Under the Influence: Demand and the Mexican Drug War

Under the Influence: Demand and the Mexican Drug War

The war looks eerily familiar: beheadings, assassinations of police and public officials, terrorized businesspeople, extorted schoolteachers, and in five years more than 230 American civilians dead in the crossfire. All this could easily describe the battle in Afghanistan or Pakistan, but the reality is closer to home, where an increasingly gruesome and threatening war is threatening to boil over the United States' southern border with Mexico.

Summing up decades of policy, three former Latin American heads of state last week declared, "The war on drugs has failed." Fernando Henrique Cardoso of Brazil, César Gaviria of Colombia and Ernesto Zedillo of Mexico, working together on the Latin American Commission on Drugs and Democracy, argued, "Prohibitionist policies based on eradication, interdiction and criminalization of consumption simply haven't worked. . . . Today, we are further than ever from the goal of eradicating drugs."

Considering the money and resources committed to the War on Drugs over the years, the claim is mind-boggling. Pinning down exact figures is difficult, but some experts estimate that nearly $1 trillion has been spent in total. In 2009, $14 billion more has been budgeted to programs spanning 12 agencies of the U.s. federal government, from the Small Business Administration and Veterans Affairs to State, Interior and the Department of Defense. Every one of them, according to the Office of National Drug Control Policy, is an "important partner." Some experts say that the actual money spent this year will be twice as much.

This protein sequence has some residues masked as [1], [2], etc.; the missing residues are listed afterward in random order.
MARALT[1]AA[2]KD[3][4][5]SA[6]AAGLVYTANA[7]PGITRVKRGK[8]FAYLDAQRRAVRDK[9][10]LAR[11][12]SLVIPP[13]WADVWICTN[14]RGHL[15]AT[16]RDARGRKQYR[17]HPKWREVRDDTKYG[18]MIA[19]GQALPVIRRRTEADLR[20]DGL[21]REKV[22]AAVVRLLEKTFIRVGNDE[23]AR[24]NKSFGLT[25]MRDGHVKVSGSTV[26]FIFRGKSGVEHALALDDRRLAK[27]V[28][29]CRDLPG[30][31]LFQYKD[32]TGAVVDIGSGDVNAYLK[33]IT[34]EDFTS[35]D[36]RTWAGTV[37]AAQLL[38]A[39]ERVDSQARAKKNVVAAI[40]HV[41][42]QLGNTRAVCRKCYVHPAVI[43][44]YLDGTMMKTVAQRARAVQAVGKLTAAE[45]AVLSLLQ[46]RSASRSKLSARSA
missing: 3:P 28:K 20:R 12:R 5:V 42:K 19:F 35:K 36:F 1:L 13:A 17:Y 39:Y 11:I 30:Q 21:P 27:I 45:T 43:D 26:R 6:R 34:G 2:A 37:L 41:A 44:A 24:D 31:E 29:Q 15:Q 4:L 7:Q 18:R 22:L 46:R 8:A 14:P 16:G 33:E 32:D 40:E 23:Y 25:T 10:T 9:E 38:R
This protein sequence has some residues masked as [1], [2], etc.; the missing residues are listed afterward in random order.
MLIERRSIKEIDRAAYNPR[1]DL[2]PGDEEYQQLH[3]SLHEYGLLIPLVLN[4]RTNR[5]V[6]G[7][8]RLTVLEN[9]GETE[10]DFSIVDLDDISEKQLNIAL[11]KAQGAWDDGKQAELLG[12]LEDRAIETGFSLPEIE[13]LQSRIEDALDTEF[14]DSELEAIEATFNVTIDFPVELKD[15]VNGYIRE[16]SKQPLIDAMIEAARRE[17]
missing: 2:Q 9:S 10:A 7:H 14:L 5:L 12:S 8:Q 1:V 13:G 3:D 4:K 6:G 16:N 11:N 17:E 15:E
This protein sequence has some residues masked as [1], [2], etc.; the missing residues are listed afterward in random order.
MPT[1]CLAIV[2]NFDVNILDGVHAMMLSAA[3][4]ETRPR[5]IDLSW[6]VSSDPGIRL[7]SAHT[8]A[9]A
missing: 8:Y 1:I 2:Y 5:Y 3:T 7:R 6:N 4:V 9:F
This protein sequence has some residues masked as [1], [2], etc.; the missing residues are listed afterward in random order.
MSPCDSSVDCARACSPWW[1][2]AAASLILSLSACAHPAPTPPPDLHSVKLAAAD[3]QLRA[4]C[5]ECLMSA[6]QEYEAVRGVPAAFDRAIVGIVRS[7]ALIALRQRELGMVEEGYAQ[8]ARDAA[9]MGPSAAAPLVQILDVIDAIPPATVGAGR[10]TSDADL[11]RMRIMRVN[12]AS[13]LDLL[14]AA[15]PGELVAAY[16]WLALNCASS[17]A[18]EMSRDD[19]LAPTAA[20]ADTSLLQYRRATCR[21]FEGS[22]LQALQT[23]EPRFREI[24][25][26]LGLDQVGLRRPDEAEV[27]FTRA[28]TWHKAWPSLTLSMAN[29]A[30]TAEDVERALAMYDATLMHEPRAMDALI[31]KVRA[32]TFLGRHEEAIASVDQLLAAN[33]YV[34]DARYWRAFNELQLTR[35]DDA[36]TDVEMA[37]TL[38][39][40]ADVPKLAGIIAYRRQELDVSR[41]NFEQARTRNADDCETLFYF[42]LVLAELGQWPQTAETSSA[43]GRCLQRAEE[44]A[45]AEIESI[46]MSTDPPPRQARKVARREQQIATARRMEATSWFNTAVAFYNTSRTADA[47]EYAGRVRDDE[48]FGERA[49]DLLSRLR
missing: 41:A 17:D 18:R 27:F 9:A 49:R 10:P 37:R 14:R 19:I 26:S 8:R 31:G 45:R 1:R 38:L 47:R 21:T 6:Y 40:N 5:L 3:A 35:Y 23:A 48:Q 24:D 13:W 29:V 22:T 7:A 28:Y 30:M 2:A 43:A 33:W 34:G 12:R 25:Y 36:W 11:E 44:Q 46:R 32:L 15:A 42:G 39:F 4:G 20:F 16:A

Keep reading for free!

Get instant access to the rest of this article by submitting your email address below. You'll also get access to three articles of your choice each month and our free newsletter:

Or, Subscribe now to get full access.

Already a subscriber? Log in here .

What you’ll get with an All-Access subscription to World Politics Review:

A WPR subscription is like no other resource — it’s like having a personal curator and expert analyst of global affairs news. Subscribe now, and you’ll get:

  • Immediate and instant access to the full searchable library of tens of thousands of articles.
  • Daily articles with original analysis, written by leading topic experts, delivered to you every weekday.
  • Regular in-depth articles with deep dives into important issues and countries.
  • The Daily Review email, with our take on the day’s most important news, the latest WPR analysis, what’s on our radar, and more.
  • The Weekly Review email, with quick summaries of the week’s most important coverage, and what’s to come.
  • Completely ad-free reading.

And all of this is available to you when you subscribe today.